User currently offlineWishihadalife From , joined Dec 1969, posts, RR:
Reply 6, posted (13 years 5 months 3 weeks 23 hours ago) and read 1607 times:

There are no dumb questions - only dumb persons who ask them.

However, this one qualifies on NEITHER count.


User currently offlineVirginFlyer From New Zealand, joined Sep 2000, 4537 posts, RR: 42
Reply 7, posted (13 years 5 months 3 weeks 22 hours ago) and read 1597 times:

Wishihadalife - I see the Forum jester has returned! I think I'll modify your statement to "There are no dumb questions - only dumb mistakes made as a result of not asking the question".

But yes, you are right, in this case, the question is far from dumb...

I think left hand side pax loading is just one of those conventions that make life easier.



"So powerful is the light of unity that it can illuminate the whole earth." - Bahá'u'lláh
User currently offlineMason From United States of America, joined Jun 1999, 748 posts, RR: 1
Reply 8, posted (13 years 5 months 3 weeks 22 hours ago) and read 1591 times:

Thanks for all of the info that actually provided some actual info (seem redundant). Oh well, this is one of my questions that actually got answered. Thanks! That pic of the Eastern L-1011 is unusual. Is this gate still in operation at MIA? Who uses it and for what aircraft type?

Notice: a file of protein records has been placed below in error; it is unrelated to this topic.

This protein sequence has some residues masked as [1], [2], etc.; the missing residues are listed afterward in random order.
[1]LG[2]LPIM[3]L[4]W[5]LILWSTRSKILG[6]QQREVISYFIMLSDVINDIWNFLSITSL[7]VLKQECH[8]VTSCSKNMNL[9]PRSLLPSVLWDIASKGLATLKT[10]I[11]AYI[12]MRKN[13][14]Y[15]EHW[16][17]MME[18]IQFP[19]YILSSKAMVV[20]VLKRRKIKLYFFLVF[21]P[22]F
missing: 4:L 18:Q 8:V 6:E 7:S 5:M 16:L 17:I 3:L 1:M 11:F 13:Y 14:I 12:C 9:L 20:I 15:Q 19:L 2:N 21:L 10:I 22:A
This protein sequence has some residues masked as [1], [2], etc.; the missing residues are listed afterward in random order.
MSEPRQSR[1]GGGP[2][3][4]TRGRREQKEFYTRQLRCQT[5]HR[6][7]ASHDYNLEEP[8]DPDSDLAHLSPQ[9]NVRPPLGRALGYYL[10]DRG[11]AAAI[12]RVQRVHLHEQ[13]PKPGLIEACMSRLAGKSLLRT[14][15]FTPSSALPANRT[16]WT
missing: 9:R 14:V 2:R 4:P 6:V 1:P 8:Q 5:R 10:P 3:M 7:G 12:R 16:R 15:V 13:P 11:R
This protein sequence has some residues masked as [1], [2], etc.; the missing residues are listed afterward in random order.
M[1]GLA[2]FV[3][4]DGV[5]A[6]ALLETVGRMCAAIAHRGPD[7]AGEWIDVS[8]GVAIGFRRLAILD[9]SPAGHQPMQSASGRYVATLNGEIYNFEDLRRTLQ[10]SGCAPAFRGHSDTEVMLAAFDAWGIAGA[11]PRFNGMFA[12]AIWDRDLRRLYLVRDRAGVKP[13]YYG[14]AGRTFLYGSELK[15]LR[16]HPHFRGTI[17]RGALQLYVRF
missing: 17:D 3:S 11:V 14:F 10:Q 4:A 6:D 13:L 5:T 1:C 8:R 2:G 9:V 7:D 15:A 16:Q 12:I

User currently offlineTimz From United States of America, joined Sep 1999, 6750 posts, RR: 7
Reply 9, posted (13 years 5 months 3 weeks 5 hours ago) and read 1540 times:

Don't forget: many (most? all?) narrowbody jets have no full-size doors on the right side. On the 737 (pre-NG, anyway) the left forward door is 34 by 72 inches, the right is only 30 by 65. Loading on the right = lawyer heaven.

User currently offlineDeltaShuttle From United States of America, joined May 1999, 319 posts, RR: 0
Reply 10, posted (13 years 5 months 3 weeks 5 hours ago) and read 1536 times:

I was at Seoul's Kimpo International in 1988, and a Cathay Pacific L - 1011 was being boarded via a gate on the right side of the aircraft.

User currently offlineCactusA319 From United States of America, joined Jan 2000, 2918 posts, RR: 26
Reply 11, posted (13 years 5 months 3 weeks 2 hours ago) and read 1509 times:

This reminds me of a time where we deplaned/boarded a Frontier 737-200 from the RIGHT/REAR door due to a broken jetway. Since we couldn't park the aircraft farther back because of space constraints and the jetway was fixed in place, we elected to deplane using airstairs on the right side. However, upon placing the stairs next to the plane, we realized they were too high for the -200 so we took them to the back door which is up a little higher. This worked out and we eventually got everyone off and on the plane on that side, although it was a pain trying to load the aircraft and fuel it with people walking around. At times we had to stop what we were doing to let passengers pass.It was pretty weird to say the least.